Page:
Sunday, November 8, 2015

Agile managers: Are you listening?

I keep running into situations where managers, with all their good intentions, either misinterpret, ignore, or fail to understand certain agile concepts due to various reasons. Shortcuts provide them immediate relief the long term pain typically aggravates. This impacts not just the outcomes, but also the team and the managers in ways that are usually not positive.

Are you a manager? This is for you...

  1. Start right, because if you don't you will put the entire project or initiative in jeopardy. Managing expectations is the key. If your voice is not being heard by higher-ups, do not be a weakling and get help. It could be someone with more influence or with more experience or perhaps a mentor or a coach. Ask yourself - who can help you make a convincing argument and even argue on your behalf? Engaging higher ups is not sufficient. Get your team to appreciate why starting right is in their own interest. Ally with the team.

  2. Adapt or Die. If you don't learn from mistakes you will find it hard to survive. This is applicable for you not just as an individual but also for your team. Those who do not learn from their mistakes and from each other, keep running fire-drills. If using Scrum, lack of learning will manifest itself as smells and Scrum-butts. You might even give up parts of Scrum, abandon it altogether, or start using your own "easy-Kanban" method without applying WIP limits or even visualizing their workflow. Are you a leader of such a team or teams? Why do you think this is happening?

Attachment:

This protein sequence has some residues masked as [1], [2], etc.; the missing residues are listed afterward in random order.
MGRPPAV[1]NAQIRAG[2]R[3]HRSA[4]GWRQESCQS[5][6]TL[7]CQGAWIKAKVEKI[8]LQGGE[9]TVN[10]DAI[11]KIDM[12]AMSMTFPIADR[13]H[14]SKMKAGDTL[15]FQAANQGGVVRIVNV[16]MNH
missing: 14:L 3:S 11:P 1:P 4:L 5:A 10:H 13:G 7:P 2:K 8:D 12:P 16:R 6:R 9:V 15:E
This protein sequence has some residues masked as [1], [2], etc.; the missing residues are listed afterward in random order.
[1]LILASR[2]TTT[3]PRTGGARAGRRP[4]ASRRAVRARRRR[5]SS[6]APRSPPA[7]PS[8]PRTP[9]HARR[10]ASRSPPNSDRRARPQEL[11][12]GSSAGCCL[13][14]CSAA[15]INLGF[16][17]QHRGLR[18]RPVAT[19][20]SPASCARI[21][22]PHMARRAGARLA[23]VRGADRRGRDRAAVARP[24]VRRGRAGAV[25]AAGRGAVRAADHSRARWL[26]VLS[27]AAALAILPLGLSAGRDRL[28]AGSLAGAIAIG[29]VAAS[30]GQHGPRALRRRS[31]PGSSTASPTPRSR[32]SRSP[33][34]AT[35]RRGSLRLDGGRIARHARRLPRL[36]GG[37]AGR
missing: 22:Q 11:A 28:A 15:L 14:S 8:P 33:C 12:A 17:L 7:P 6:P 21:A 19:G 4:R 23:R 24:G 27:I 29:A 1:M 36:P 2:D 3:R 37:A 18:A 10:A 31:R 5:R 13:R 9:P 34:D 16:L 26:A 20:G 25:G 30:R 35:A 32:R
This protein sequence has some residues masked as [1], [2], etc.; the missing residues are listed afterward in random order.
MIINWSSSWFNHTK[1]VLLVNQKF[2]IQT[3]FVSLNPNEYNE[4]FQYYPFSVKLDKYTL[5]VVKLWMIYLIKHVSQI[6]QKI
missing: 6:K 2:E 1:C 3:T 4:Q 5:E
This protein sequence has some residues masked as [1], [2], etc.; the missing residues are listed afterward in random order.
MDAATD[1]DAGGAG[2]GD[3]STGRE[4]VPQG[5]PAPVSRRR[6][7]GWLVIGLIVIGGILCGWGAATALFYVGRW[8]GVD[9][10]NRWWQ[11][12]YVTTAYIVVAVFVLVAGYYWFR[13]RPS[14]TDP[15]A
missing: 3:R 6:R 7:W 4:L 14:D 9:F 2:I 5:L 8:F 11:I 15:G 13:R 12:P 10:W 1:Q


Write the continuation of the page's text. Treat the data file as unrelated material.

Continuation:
3. Be transparent. At times there may seem to be a tendency and perhaps even an incentive not to be transparent about your project and team. There could be many reasons for this situation, organization-created or self-created or just fabricated from fear. When you look into the reasons, think about what is best for you, best for your team, best for your organization and best for the customer - ideally, all the four should have the same answer. If not, dive deeper and ask why is there a difference? Can you do something? If you can't do anything about it, are you at the right place doing the right job?

  4. Promote collaboration, simplicity, and excellence. Agile principles talk about collaboration, simplicity and emphasize technical excellence. There is usually nothing more powerful than collaborating to deliver successful outcomes, in small chunks, along with technical excellence, that motivates a strong development team. As a manager, you carry a ton of influence and responsibility to make this happen.

  5. Deliver customer value and team happiness. You have demonstrated your success as a manager when your team is delivering functionality that makes customers happy, it is building-in quality into the product, and is proud of its accomplishments. The process may be useful but it is not the goal.

Good luck!

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